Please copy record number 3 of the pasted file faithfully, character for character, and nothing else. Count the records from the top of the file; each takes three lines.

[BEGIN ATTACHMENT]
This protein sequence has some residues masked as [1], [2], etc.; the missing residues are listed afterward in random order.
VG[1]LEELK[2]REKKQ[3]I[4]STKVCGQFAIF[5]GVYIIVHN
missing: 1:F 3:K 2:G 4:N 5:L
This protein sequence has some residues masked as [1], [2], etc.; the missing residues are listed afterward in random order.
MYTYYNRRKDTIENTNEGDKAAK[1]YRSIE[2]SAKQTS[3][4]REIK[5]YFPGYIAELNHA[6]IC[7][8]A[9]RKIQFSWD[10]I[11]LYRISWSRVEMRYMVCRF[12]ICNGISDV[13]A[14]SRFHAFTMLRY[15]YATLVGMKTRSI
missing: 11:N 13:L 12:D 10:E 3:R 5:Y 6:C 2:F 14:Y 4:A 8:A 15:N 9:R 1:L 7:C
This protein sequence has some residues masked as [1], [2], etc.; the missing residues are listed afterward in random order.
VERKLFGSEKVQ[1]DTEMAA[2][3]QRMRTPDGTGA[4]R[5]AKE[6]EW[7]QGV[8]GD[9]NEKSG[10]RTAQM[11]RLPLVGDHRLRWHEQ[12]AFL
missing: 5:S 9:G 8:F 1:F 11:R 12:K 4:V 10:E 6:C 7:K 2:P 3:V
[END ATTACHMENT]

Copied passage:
This protein sequence has some residues masked as [1], [2], etc.; the missing residues are listed afterward in random order.
VERKLFGSEKVQ[1]DTEMAA[2][3]QRMRTPDGTGA[4]R[5]AKE[6]EW[7]QGV[8]GD[9]NEKSG[10]RTAQM[11]RLPLVGDHRLRWHEQ[12]AFL
missing: 5:S 9:G 8:F 1:F 11:R 12:K 4:V 10:E 6:C 7:K 2:P 3:V